We see from Moses our teacher, may he rest in peace, in what he taught us regarding knowledge and truth – what our obligations are and what is good for us when he said: “What does the Lord your God ask of you? To walk in his ways etc…to observe…etc Behold the principle of observing all the commandments which is all of the laws and every halachic decision that they busy themselves with is only one of the ways mentioned in this verse, however. There are [a total of] four matters mentioned and [the others] are Yirah, Walking in His ways, and Service of the heart…And regarding Walking in His ways our sages explained: “Just as he is compassionate, so you should be compassionate, etc. in that all the middot that are needed to affix in the soul that they really be “in God’s ways.” Which means the ways that he conducts himself with his fellow creatures and there he closes the matter (Moses) to serve “with all his heart and all his soul” this teaches us on the matters of the temptations of the heart the Torah speaks and only afterward mentions the active mitzvot, teaching that the ordering of the obligations of the heart are pre-requisite to the mitzvoth.

                Ramchal clearly distinguishes among the obligations which are required of us on the basis of Torah. Mitzvot constitutes one class of obligations. However, Yirah constitutes another, “walking in His ways” another, etc. The mistake of many among traditional Jews is to concentrate solely on mitzvoth and thereby ignore Yirah and derech HaShem, “walking in God’s path. This narrowing of vision is precisely what Luzzatto and Mussar come to oppose.

All of these principles require extensive interpretation. I have found that our Sages of blessed memory have categorized these elements in a different, more detailed formulation, in which they are arranged according to the order necessary for their proper acquisition. Their words are contained in a beraitha mentioned in different places in the Talmud, one of them, the chapter “Before their festivals” (Avodah Zara 20b): “From this R. Pinchus ben Yair adduced: Torah leads to Watchfulness; Watchfulness leads to Zeal; Zeal leads to Cleanliness; Cleanliness leads to Separation; Separation leads to Purity; Purity leads to Saintliness; Saintliness leads to Humility; Humility leads to Fear of Sin; Fear of Sin leads to Holiness; Holiness leads to the Holy Spirit and the Holy Spirit leads to the Resurrection of the Dead.” It is on the basis of this Beraitha that I have undertaken to write this work, in order to teach myself and remind others of the conditions for perfect Divine service according to their gradations. In relation to each one, I shall explain its nature, its divisions or details, the manner of acquiring it and its deterrents and the manner of guarding against them, so that I and all those who are pleased to do so may read therein in order to learn to fear Adonai our God and not to forget our duty before God. That which earthiness of nature seeks to remove from our hearts, reading and contemplation will summon to our consciousness, and will awaken us to what is incumbent upon us.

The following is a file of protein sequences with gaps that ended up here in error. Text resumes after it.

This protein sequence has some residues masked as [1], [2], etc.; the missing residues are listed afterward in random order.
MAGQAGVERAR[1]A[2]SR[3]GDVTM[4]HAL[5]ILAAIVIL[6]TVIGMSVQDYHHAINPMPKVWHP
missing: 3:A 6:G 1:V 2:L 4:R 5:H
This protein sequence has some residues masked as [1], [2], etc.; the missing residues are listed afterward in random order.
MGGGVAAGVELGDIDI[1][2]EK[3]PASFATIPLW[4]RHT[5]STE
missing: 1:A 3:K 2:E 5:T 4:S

May God be with our aspiration and keep our feet from stumbling and may there be fulfilled in us the supplication of the Psalmist, beloved of God (Psalms 86:11) “Teach me, O God, Your ways; I shall walk in Your truth. Make one my heart to fear Your Name.” Amen, so may it be God’s will.

                On this note of near ecstatic love expressing our unremitting sense of obligation for our Infinite lover, Ramchal brings his introduction to a close. He has more than sufficiently impressed upon us the importance of his work and the reasons why we should embrace it with him. He has shown us that it requires the highest application of all our faculties, rational as well as emotional and spiritual. He has cautioned us about how difficult the task is because there is an element in the very constitution of our consciousness which attempts to dissuade us from the task in the form of the Yetzer HaRa, and he has given us a glimpse of the pure joy that awaits us upon the impossible conclusion of our quest, a conclusion that overflows the boundaries of creation and enters into another dimension not bounded by space or time. He has quoted Scripture and Rabbinic sources sufficiently to connect the task he is embarked on to the very core of traditional Jewish learning. He concludes by specifically locating one of what he readily admits are several outlines within the tradition for walking this path of uprightness. That is in the beraitha of Rabbi Pinchus ben Yair found in the Talmudic tractate Avodah Zara. Ramchal will use the order of Rabbi Pinchus’ steps along this journey to formulate his understanding of the journey in much more detail than he has so far provided. The real learning, the work of Mussar, is yet to begin. Along with Ramchal we pray that we will be kept from stumbling as we begin the journey with him.

Philadelphia Mussar Institute
Beth Zion Beth Israel
300 South 18th Street
Philadelphia, PA 19103
(215) 735-5148